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What are Secured Investment Contracts?

Saturday, March 20th, 2010

What are Secured Investment Contracts?  How do they work?

Secured Investment Contracts are a new kind of investment that can be made into a company like a stock.   The difference between a stock and a secured investment contract are huge.

Stock investments into companies are owning a part of a healthy company, as the stock prices rise and fall, you either earn money or lose some money on your investment, and when you want out, you just sell your stock for the profit or loss that it took in the time you owned it.

With Secured Investment Contracts you are buying corporate bonds in a company that are offered some obscenely high return rate of like 181% within the next year.  You are buying into a bond with the company saying they owe you money at a determined interest rate from anywhere like 6 months to 30 years or more.  They are like the US Treasury Bonds where you buy into a larger company, except the US Treasury bonds are backed by the US Government and the Secured Investment Contracts are backed by the private firm that you are buying into.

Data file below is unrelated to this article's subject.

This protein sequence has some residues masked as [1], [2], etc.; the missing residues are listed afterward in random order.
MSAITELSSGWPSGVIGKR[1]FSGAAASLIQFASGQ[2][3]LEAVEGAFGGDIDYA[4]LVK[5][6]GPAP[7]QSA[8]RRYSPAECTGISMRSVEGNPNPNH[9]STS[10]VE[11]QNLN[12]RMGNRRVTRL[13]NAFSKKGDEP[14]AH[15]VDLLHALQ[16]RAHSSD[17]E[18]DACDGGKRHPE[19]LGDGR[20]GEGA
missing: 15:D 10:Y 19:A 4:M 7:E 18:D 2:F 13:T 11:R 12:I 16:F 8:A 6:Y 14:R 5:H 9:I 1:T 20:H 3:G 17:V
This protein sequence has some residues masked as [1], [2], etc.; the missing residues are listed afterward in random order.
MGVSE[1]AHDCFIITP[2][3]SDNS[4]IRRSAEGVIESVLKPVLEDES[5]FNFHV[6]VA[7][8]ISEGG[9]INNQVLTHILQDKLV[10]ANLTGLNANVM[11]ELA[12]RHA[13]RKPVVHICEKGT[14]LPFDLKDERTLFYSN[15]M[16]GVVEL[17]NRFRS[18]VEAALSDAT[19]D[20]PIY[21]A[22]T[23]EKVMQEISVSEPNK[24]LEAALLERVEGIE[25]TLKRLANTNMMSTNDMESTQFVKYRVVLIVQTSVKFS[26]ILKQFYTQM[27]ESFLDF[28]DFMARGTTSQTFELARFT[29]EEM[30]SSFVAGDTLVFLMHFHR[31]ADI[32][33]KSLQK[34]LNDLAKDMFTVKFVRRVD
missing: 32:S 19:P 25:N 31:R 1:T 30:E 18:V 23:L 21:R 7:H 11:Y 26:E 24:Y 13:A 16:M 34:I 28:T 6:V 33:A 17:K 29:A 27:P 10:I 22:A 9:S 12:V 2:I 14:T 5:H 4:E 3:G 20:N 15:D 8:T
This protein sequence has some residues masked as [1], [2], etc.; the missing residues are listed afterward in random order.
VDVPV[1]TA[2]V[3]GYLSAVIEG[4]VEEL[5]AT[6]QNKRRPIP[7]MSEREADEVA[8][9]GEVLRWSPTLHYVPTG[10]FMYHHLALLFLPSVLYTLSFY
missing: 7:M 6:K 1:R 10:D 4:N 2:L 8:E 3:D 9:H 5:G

The US Government has a near limitless ability to raise capital to lend out more money or pay back the money it has borrowed and there is no question that US Government is going to fold and go bankrupt any time soon (with the recently Stimulus bill included.)  The private company that you would invest in, does not have the same ability to raise capital or have the long standing ability to fend off problems with cash flow.  So in short, just because you invest in a company, doesn’t mean they will be around long enough to pay you back on your investment and capital.

If the company goes under, then you lose your money or if you are lucky, you get a little bit of it back but not all of it.  You also have to take into account what order the bonds and debts are to be repaid if things do go badly for the company and they file for bankruptcy.

Invest carefully, and fully understand the full potential and downside of any trade that you enter into.